• If someone tagged your contributions with a "Citation needed" tag or tags, and you disagree, discuss the matter on the article's talk page. The most constructive thing to do in most cases is probably to supply the reference(s) requested, even if you feel the tags are "overdone" or unnecessary.

How to help reduce the backlog

File:1lib1ref - Adding a reference to Wikipedia.gif
A gif showing how to fix a citation needed by adding a reference

Currently, there are over Template:PAGESINCATEGORY articles with "Citation needed" statements. You can browse the whole list of these articles at Category:All articles with unsourced statements.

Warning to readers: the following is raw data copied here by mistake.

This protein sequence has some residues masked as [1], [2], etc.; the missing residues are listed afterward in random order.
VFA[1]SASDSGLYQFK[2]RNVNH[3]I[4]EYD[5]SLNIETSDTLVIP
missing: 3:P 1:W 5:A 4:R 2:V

Frequently the authors of statements do not return to add citations, so other editors have to do work checking those statements. With Template:PAGESINCATEGORY statements that need MEpedia:Verification, sometimes it's hard to choose which article to work on. The MEpedia:Sources#Suggested_sources, Google scholar and Citation Hunt tool makes that easier by suggesting random articles, which you can sort by topical category membership.

See also

{{citation needed}}

Links

Accuracy is the "closeness of an observation to the true clinical state" (Sackett et al., 1986).[1]

Accuracy is the "closeness of an observation to the true clinical state" (Sackett et al., 1986).[1]